Do you have a crafty kid on your holiday gift list? Keep them busy with our new craft book for kids: Making History: Have a Blast with 15 Crafts The book features projects that celebrate Minnesota’s history and people. It includes cra ... [read more]
Praise for Happy Clouds, Happy Trees
Happy Clouds, Happy Trees: The Bob Ross Phenomenon explores of one of the most beloved and talented artists and painting instructors ever to teach on American television. Released earlier this year, the book reacquaints readers with Bob ... [read more]
The continuing influence of the Mexico ’68 Olympics brand
Lance Wyman, designer, Mexico '68 logo, 1968 [read more]
A Conversation with Jack Haney, editor of The Complete Folktales of A. N. Afanas’ev
The folktales of A.N. Afanas’ev represent the largest single collection of folktales in any European language and perhaps in the world. Widely regarded as the Russian Grimm, Afanas’ev collected folktales from throughout the Russian Empi ... [read more]
Broken Windows, Trust, System
Over the past several years we’ve had occasion time and again to turn to Bernard Harcourt, Professor of Law and Director of the Columbia Center for Contemporary Critical Thought, for increased understanding of the policing of behavior, ... [read more]
Baz Luhrmann: Interviews
Though he has made only five films in two decades—Strictly Ballroom, William Shakespeare's Romeo + Juliet, and the Oscar-nominated films Moulin Rouge!, Australia, and The Great Gatsby—Australian writer-director Baz Luhrmann (b. 1962) is ... [read more]
Q&A with Carolyn Brown, author of Song of My Life: A Biography of Margaret Walker
 Author Margaret Walker (1915–1998) has been described as “the most famous person nobody knows.” It is a shocking misperception of a woman who was an award-winning poet, novelist, essayist, educator, and activist as well as friend and m ... [read more]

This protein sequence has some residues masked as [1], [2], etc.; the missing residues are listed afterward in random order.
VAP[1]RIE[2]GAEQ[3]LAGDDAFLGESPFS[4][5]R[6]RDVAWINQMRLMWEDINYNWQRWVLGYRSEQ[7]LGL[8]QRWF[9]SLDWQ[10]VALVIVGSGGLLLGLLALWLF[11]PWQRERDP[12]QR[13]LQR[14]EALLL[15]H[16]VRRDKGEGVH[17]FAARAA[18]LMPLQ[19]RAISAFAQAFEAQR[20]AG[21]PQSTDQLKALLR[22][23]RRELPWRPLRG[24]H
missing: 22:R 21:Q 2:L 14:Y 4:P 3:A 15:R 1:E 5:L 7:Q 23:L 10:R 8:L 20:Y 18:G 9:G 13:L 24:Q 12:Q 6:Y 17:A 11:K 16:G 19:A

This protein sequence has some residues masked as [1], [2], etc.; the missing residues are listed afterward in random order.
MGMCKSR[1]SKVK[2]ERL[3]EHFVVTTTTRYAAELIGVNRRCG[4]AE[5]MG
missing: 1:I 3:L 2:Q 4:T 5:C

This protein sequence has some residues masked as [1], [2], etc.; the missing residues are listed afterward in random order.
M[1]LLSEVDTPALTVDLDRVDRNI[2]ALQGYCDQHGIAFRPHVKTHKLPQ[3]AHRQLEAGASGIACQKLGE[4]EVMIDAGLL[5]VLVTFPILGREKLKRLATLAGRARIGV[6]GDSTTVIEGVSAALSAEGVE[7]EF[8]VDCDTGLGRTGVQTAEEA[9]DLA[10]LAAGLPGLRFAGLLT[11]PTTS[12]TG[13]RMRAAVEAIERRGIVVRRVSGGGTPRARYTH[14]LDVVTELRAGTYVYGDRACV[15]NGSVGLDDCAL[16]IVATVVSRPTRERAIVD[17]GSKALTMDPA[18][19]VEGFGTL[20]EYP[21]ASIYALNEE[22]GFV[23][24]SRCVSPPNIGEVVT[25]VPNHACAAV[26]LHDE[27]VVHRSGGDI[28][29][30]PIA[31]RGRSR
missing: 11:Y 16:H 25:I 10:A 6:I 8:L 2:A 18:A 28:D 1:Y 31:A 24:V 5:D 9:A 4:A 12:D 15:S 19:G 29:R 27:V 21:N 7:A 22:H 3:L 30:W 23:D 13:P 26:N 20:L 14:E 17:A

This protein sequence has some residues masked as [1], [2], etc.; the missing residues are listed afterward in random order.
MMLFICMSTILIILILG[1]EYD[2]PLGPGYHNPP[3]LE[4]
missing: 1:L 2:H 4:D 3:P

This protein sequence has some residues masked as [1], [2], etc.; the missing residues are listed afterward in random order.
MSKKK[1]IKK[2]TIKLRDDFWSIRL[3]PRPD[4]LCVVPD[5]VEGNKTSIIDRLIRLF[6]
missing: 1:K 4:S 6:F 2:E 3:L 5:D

Calling all rock hunters!
Rhoda’s Rock Hunt by Molly Beth Griffin with illustrations by Jennifer A. Bell explores a child’s first experience of camping in the the north woods and hiking with her aunt and uncle. Rhoda wants to bring home every beautiful rock she ... [read more]
New Book Roundup
UPM is introducing seven new titles this month. All of the titles listed below are now available. [read more]
Praise for UPM Music Books
The most recent issue of ARSC Journal features reviews of two UPM books — The Amazing Jimmi Mayes: Sideman to the Stars and Big Band Jazz in Black West Virginia, 1930-1942. [read more]
Q&A with Ian Brodie, author of A Vulgar Art
Ian Brodie is the author of A Vulgar Art: A New Approach to Stand-Up Comedy. This book is the first examination of stand-up comedy through the lens of folklore. [read more]
Holiday Author Fair Set for December 6
More than seventy Hoosier authors will pack Eli Lilly Hall at the Eugene and Marilyn Glick Indiana History Center, 450 West Ohio Street, Indianapolis, from noon to 4:00 p.m. Saturday, December 6, for the Indiana Historical Society's ann ... [read more]
Ethical Geography: How abolitionists used spatial practice to reject their own authority
Ralph Waldo Emerson ca. 1857.  Photograph: George Eastman House Photography Collection [read more]